What's New

John Iversen Explores our Perception of Musical Rhythm (3/1/17)

Dr. John IversenTDLC Principal Investigator, Dr. John Iversen, is featured in The Scientist (3/1/17). The article profiles Dr. Iversen's work on the neural mechanisms of rhythm perception, where he has demonstrated the active role of the brain in shaping how a listener perceives a rhythm. Iversen’s other TDLC work examines the impact of music on child brain development, with TDLC researcher Terry Jernigan, and was awarded an NSF Science of Learning grant to explore the next generation of EEG data collection in the classroom (with TDLC researchers Tzyy-Ping Jung and Alex Khalil). 
Click here to read more about his research!
Click here for his interview on Voice of La Jolla!

BBrain Awareness Weekrain Awareness Week (BAW) - March 13-19, 2017

Brain Awareness Week (BAW) is the "global campaign to increase public awareness of the progress and benefits of brain research."

TDLC celebrated Brain Awareness Week on Saturday, March 18, 2017, at the San Diego Supercomputer Center Auditorium at UC San Diego. The event included a screening of the film "Screenagers: Growing Up in the Digital Age" with discussion afterwards. (Photo credit: filmmaker Delaney Ruston)

What's New

Dr. Marlene BehrmannWhat makes facial recognition "almost magical"?
TDLC Investigator Dr. Marlene Behrmann, from Carnegie Mellon University, is co-author of a study in the Proceedings of the National Academy of Sciences that discusses the "age-old mystery" of face recognition. (Pittsburgh Post-Gazette12/27/16) More

Dr. Isabel GauthierFinally, a type of face that men recognize better than women (11/16/16, Vanderbilt News)
TDLC investigator Dr. Isabel Gauthier led the study. The team, using Barbie Dolls and Transformers, found that men were better at recognizing Transformer faces while women were better at recognizing Barbie faces. This finding supports the theory that experience plays an important role in facial recognition. (Photo: John Russell/Vanderbilt University). MoreAdditional article (11/21/16)

Drs. Sejnowski and Muller'Princess Leia' brainwaves help sleeping brain store memories (Salk; 11/15/16)
Salk researchers discover rotating waves of brain activity that repeat during the night. TLDC Co-Director Dr. Terrence Sejnowski, with fellow Salk scientists including Dr. Lyle Muller, co-authored the study.
Salk article

eLIFE article

Learning to Move and Moving to Learn
TDLC scientists Leanne Chukoskie and Joseph Snider have been awarded an NSF grant to study how physical movement can be used to identify children with learning disabilities. Additional project colleagues include Drs. Jorge José, Terry Sejnowski, and Emo Todorov. The study, titled 'Learning to Move and Moving to Learn,' will measure movements of the body, face and eyes in middle- and high-school-age children. These methods could represent a powerful new tool in measuring signs of learning disability. (IUB Newsroom, 11/9/16). MoreNSF webpage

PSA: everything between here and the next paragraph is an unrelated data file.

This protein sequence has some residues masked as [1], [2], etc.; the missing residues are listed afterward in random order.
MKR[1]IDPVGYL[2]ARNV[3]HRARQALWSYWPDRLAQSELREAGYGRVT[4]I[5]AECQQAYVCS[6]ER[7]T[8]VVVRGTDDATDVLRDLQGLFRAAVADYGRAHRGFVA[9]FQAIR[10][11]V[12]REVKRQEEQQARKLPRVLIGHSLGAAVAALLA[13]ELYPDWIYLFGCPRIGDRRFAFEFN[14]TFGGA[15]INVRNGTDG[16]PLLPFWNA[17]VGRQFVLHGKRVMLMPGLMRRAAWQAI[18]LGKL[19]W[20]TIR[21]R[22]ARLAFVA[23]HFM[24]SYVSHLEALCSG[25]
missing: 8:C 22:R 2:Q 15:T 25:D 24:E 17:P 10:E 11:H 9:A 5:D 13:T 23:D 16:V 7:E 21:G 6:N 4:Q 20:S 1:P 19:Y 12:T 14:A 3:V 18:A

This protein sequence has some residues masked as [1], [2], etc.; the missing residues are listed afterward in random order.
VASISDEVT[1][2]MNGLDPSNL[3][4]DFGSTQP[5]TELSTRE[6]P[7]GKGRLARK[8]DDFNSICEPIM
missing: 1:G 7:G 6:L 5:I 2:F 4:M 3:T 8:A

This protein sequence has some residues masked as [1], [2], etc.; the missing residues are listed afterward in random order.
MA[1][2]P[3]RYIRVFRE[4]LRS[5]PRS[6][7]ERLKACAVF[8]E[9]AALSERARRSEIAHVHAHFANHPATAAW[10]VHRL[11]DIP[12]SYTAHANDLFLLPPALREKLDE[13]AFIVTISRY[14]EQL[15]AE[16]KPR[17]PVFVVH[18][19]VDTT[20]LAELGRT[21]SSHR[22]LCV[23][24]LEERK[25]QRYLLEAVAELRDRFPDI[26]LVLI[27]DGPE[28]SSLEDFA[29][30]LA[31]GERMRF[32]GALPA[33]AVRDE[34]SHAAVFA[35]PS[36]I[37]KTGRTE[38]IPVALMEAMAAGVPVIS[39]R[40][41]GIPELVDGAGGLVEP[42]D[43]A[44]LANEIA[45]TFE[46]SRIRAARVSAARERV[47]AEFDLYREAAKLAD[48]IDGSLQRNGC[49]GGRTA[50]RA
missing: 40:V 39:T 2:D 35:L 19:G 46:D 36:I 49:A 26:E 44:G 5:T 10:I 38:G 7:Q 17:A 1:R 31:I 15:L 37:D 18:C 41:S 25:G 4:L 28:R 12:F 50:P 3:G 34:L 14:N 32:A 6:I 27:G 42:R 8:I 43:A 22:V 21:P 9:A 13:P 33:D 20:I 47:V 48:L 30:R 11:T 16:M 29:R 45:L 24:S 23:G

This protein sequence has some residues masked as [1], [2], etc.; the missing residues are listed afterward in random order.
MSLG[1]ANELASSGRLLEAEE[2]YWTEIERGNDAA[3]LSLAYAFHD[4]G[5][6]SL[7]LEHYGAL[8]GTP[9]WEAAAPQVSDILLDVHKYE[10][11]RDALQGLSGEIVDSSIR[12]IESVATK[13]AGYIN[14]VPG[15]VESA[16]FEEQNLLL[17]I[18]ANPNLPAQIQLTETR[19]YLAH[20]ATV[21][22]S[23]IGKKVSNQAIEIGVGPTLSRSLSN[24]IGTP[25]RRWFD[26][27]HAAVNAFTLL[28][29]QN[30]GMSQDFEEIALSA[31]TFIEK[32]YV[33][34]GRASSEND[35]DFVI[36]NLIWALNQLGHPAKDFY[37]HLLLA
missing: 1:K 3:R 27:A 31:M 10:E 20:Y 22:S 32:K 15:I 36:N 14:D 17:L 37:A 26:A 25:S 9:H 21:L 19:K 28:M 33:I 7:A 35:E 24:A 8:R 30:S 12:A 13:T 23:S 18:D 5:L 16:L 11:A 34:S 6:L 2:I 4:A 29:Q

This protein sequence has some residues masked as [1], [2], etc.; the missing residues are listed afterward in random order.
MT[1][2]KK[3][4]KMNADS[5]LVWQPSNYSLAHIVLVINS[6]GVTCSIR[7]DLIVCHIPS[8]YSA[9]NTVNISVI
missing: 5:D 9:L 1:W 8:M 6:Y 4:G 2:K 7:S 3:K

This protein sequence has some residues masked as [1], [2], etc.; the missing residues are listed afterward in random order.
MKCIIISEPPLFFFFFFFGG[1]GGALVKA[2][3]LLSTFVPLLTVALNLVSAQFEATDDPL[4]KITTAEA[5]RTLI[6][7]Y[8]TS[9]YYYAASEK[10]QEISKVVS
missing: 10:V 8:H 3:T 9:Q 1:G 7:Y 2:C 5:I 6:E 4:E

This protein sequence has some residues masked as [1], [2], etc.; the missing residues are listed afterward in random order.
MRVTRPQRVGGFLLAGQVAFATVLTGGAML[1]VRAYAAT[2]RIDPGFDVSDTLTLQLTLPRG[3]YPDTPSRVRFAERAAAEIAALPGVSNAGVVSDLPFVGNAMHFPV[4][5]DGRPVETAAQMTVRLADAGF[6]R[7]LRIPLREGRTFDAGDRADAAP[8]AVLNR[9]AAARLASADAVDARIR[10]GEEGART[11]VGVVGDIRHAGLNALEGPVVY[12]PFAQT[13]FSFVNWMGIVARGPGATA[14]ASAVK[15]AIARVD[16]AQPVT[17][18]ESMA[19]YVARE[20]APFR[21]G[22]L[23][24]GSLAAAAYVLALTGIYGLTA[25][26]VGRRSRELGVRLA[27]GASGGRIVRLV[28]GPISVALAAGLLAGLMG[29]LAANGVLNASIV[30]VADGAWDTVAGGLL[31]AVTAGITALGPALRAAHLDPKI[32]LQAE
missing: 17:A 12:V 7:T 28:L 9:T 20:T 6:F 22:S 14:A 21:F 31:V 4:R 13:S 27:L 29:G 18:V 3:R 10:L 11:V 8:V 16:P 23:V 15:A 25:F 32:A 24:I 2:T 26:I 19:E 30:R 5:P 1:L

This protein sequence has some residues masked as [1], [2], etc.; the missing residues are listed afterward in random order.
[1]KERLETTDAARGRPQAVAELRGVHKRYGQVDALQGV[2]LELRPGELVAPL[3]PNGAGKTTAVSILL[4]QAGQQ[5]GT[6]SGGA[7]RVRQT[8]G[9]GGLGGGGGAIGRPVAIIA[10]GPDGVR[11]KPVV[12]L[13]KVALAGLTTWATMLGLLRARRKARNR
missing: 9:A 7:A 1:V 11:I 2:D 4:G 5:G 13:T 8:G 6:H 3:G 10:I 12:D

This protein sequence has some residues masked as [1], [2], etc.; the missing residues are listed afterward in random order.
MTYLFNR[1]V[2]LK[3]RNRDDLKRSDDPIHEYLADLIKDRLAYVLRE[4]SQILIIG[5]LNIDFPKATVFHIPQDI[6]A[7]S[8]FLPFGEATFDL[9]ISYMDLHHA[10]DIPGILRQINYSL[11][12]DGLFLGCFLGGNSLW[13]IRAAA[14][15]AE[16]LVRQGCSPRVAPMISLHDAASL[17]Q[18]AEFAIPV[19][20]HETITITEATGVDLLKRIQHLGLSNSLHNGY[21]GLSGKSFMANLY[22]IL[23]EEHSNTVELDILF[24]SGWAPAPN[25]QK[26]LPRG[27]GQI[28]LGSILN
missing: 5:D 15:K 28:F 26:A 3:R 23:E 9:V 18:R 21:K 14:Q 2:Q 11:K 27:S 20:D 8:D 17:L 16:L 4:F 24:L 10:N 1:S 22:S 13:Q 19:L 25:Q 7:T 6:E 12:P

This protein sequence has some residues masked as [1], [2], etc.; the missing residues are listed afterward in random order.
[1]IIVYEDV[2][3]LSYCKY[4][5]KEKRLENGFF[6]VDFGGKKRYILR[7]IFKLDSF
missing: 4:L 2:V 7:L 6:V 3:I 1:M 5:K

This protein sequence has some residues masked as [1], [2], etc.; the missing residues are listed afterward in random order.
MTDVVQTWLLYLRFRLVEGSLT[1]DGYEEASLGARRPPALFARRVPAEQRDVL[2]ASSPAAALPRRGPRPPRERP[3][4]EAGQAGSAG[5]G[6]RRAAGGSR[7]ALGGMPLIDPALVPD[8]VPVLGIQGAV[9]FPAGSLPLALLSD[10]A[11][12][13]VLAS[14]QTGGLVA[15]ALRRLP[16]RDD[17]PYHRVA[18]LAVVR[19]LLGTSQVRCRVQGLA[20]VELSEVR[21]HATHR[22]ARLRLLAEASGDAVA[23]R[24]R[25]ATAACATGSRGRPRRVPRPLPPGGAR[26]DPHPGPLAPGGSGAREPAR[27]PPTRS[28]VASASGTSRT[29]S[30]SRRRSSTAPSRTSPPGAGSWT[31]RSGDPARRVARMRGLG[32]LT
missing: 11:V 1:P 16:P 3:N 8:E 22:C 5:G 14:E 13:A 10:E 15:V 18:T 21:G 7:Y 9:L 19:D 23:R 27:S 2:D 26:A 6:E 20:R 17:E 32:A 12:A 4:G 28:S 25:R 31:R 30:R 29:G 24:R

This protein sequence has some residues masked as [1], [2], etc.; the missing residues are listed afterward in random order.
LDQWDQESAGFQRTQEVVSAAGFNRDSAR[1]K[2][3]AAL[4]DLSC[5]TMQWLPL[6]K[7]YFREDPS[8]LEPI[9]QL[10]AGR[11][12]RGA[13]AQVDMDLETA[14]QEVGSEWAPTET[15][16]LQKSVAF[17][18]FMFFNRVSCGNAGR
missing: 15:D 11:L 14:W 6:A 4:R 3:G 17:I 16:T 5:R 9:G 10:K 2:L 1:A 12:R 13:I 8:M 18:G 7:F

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March 2017

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Upcoming Events
2017-2018 Dart NeuroScience - TDLC Seminar Series
Events Calendar

TDLC's The Educator Network (TEN)

Check out the latest discussions and forum topics on the TEN website here!

Interesting Articles


10 Online Courses With The Most Enrollees
The top course listed is taught by TDLC's Dr. Terrence Sejnowski, with Visiting Scholar Dr. Barbara Oakley. Their Massive Online Open Course (MOOC) for Coursera - "Learning How to Learn" - has "had a total of 1,192,697 enrollees!"(University Herald, 2/28/17)


Innovation in Brain Imaging
Study collaborators include TDLC's Drs. Marlene Behrmann and Michael Tarr. (PhysOrg, Feb. 16, 2017)

arrow 10 Must-Read Brain Science And Psychology Studies Of 2016
(Forbes, 12/29/16)
This article includes a study co-authored by TDLC's Dr. Terry Sejnowski, that describes how "Your Brain’s Capacity is Much Greater than Anyone Realized." More 
arrow Nine startups Apple bought in 2016, and what they do
The article features Emotient, which originated as a start-up at UC San Diego by a team that includes former TDLC researchers Drs. Marni Bartlett, Javier Movellan, and Gwen Littlewort. (Business Insider, 12/6/16)
arrow Women might recognize faces better, but at least men can tell one Transformer from another
TDLC investigator Dr. Isabel Gauthier led the study. (ZME Science, 11/21/16) More

Did You Know?

The brain can't feel pain

"Even though the brain is the headquarters for detecting pain, it can't actually feel pain because there are no pain receptors on your brain! You get headaches when the nociceptors on the dura and pia, which form the barrier between your brain and skull, are activated." (Quoted from Knowing Neurons)